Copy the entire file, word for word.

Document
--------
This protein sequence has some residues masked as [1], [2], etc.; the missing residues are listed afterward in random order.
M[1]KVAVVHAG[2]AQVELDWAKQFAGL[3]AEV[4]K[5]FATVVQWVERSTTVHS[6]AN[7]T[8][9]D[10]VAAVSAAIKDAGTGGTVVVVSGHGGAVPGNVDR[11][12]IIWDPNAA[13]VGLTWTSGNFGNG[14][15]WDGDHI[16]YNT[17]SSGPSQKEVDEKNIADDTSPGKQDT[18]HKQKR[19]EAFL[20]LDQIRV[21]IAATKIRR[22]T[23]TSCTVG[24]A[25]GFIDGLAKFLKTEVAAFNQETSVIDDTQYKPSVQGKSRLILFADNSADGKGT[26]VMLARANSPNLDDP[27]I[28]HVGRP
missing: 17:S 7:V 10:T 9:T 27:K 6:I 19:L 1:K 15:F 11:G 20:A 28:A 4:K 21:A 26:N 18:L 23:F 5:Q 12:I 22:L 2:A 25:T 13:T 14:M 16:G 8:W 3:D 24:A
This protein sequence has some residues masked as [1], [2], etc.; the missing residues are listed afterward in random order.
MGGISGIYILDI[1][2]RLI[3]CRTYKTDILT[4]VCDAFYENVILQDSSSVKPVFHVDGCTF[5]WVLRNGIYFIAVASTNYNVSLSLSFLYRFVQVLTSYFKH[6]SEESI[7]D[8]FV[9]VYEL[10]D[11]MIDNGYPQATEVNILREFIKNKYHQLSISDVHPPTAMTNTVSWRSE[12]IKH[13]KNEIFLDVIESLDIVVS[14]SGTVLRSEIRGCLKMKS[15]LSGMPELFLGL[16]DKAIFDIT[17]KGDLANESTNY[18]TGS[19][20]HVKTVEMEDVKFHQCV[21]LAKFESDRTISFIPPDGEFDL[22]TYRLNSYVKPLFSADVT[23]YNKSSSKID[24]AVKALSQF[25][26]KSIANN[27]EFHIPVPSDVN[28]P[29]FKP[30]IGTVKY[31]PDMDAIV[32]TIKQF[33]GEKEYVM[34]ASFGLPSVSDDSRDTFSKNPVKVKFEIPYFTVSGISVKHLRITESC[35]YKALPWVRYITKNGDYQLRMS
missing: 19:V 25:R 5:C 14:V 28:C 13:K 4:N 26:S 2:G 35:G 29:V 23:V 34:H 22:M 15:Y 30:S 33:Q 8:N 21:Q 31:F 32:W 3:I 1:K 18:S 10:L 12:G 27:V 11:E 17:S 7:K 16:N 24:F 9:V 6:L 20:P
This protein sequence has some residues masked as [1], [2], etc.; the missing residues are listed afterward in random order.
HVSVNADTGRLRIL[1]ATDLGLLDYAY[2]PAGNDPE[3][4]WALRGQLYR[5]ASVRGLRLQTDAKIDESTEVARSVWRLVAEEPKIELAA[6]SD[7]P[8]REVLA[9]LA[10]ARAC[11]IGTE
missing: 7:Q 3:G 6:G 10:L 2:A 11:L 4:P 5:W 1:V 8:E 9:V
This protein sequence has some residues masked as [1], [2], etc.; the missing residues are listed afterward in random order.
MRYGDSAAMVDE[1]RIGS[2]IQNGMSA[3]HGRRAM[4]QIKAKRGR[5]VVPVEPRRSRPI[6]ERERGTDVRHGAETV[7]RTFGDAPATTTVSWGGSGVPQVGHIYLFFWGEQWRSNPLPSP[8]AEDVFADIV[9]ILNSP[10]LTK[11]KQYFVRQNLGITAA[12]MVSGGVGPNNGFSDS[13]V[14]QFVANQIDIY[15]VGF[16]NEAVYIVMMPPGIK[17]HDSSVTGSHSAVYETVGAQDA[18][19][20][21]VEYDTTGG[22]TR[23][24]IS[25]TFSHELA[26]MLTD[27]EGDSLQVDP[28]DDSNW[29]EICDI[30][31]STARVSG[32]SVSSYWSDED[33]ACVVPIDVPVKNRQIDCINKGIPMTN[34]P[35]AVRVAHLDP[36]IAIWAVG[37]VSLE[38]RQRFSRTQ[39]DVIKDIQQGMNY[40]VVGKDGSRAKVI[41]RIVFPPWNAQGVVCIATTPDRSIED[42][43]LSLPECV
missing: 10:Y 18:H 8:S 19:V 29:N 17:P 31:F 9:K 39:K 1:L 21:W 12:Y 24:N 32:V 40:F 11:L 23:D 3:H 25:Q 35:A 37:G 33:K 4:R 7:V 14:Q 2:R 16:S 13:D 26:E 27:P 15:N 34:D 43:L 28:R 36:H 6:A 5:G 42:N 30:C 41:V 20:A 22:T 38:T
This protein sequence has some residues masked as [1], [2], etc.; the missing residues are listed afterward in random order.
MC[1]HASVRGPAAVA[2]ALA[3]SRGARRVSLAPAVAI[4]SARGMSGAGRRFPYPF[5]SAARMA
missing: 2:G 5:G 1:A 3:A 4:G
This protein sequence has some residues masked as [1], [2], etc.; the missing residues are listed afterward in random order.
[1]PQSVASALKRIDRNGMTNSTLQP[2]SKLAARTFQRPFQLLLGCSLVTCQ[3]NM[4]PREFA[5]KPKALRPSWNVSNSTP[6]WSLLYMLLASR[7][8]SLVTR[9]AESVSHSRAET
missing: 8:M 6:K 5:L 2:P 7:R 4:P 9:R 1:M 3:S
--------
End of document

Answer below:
This protein sequence has some residues masked as [1], [2], etc.; the missing residues are listed afterward in random order.
M[1]KVAVVHAG[2]AQVELDWAKQFAGL[3]AEV[4]K[5]FATVVQWVERSTTVHS[6]AN[7]T[8][9]D[10]VAAVSAAIKDAGTGGTVVVVSGHGGAVPGNVDR[11][12]IIWDPNAA[13]VGLTWTSGNFGNG[14][15]WDGDHI[16]YNT[17]SSGPSQKEVDEKNIADDTSPGKQDT[18]HKQKR[19]EAFL[20]LDQIRV[21]IAATKIRR[22]T[23]TSCTVG[24]A[25]GFIDGLAKFLKTEVAAFNQETSVIDDTQYKPSVQGKSRLILFADNSADGKGT[26]VMLARANSPNLDDP[27]I[28]HVGRP
missing: 17:S 7:V 10:T 9:T 27:K 6:I 19:L 1:K 15:F 11:G 20:A 28:A 4:K 21:A 26:N 18:L 23:F 5:Q 12:I 22:L 2:A 25:T 13:T 14:M 16:G 8:W 3:D 24:A
This protein sequence has some residues masked as [1], [2], etc.; the missing residues are listed afterward in random order.
MGGISGIYILDI[1][2]RLI[3]CRTYKTDILT[4]VCDAFYENVILQDSSSVKPVFHVDGCTF[5]WVLRNGIYFIAVASTNYNVSLSLSFLYRFVQVLTSYFKH[6]SEESI[7]D[8]FV[9]VYEL[10]D[11]MIDNGYPQATEVNILREFIKNKYHQLSISDVHPPTAMTNTVSWRSE[12]IKH[13]KNEIFLDVIESLDIVVS[14]SGTVLRSEIRGCLKMKS[15]LSGMPELFLGL[16]DKAIFDIT[17]KGDLANESTNY[18]TGS[19][20]HVKTVEMEDVKFHQCV[21]LAKFESDRTISFIPPDGEFDL[22]TYRLNSYVKPLFSADVT[23]YNKSSSKID[24]AVKALSQF[25][26]KSIANN[27]EFHIPVPSDVN[28]P[29]FKP[30]IGTVKY[31]PDMDAIV[32]TIKQF[33]GEKEYVM[34]ASFGLPSVSDDSRDTFSKNPVKVKFEIPYFTVSGISVKHLRITESC[35]YKALPWVRYITKNGDYQLRMS
missing: 19:V 25:R 5:C 14:V 28:C 13:K 4:N 26:S 2:G 35:G 29:V 23:V 34:H 22:M 15:Y 30:S 33:Q 8:N 21:Q 31:F 32:W 3:I 1:K 18:S 10:L 12:G 27:V 11:E 17:S 7:K 16:N 24:F 9:V 6:L 20:P
This protein sequence has some residues masked as [1], [2], etc.; the missing residues are listed afterward in random order.
HVSVNADTGRLRIL[1]ATDLGLLDYAY[2]PAGNDPE[3][4]WALRGQLYR[5]ASVRGLRLQTDAKIDESTEVARSVWRLVAEEPKIELAA[6]SD[7]P[8]REVLA[9]LA[10]ARAC[11]IGTE
missing: 7:Q 3:G 6:G 10:L 2:A 11:L 4:P 5:W 1:V 8:E 9:V
This protein sequence has some residues masked as [1], [2], etc.; the missing residues are listed afterward in random order.
MRYGDSAAMVDE[1]RIGS[2]IQNGMSA[3]HGRRAM[4]QIKAKRGR[5]VVPVEPRRSRPI[6]ERERGTDVRHGAETV[7]RTFGDAPATTTVSWGGSGVPQVGHIYLFFWGEQWRSNPLPSP[8]AEDVFADIV[9]ILNSP[10]LTK[11]KQYFVRQNLGITAA[12]MVSGGVGPNNGFSDS[13]V[14]QFVANQIDIY[15]VGF[16]NEAVYIVMMPPGIK[17]HDSSVTGSHSAVYETVGAQDA[18][19][20][21]VEYDTTGG[22]TR[23][24]IS[25]TFSHELA[26]MLTD[27]EGDSLQVDP[28]DDSNW[29]EICDI[30][31]STARVSG[32]SVSSYWSDED[33]ACVVPIDVPVKNRQIDCINKGIPMTN[34]P[35]AVRVAHLDP[36]IAIWAVG[37]VSLE[38]RQRFSRTQ[39]DVIKDIQQGMNY[40]VVGKDGSRAKVI[41]RIVFPPWNAQGVVCIATTPDRSIED[42][43]LSLPECV
missing: 10:Y 18:H 8:S 19:V 29:N 17:P 31:F 9:K 39:K 1:L 21:W 12:Y 24:N 32:V 40:F 11:L 23:D 3:H 25:Q 35:A 37:G 33:K 4:R 7:V 14:Q 2:R 16:S 13:D 26:E 27:P 15:N 34:D 43:L 28:R 36:H 6:A 5:G 42:N 30:C 41:V 20:A 22:T 38:T
This protein sequence has some residues masked as [1], [2], etc.; the missing residues are listed afterward in random order.
MC[1]HASVRGPAAVA[2]ALA[3]SRGARRVSLAPAVAI[4]SARGMSGAGRRFPYPF[5]SAARMA
missing: 2:G 5:G 1:A 3:A 4:G
This protein sequence has some residues masked as [1], [2], etc.; the missing residues are listed afterward in random order.
[1]PQSVASALKRIDRNGMTNSTLQP[2]SKLAARTFQRPFQLLLGCSLVTCQ[3]NM[4]PREFA[5]KPKALRPSWNVSNSTP[6]WSLLYMLLASR[7][8]SLVTR[9]AESVSHSRAET
missing: 8:M 6:K 5:L 2:P 7:R 4:P 9:R 1:M 3:S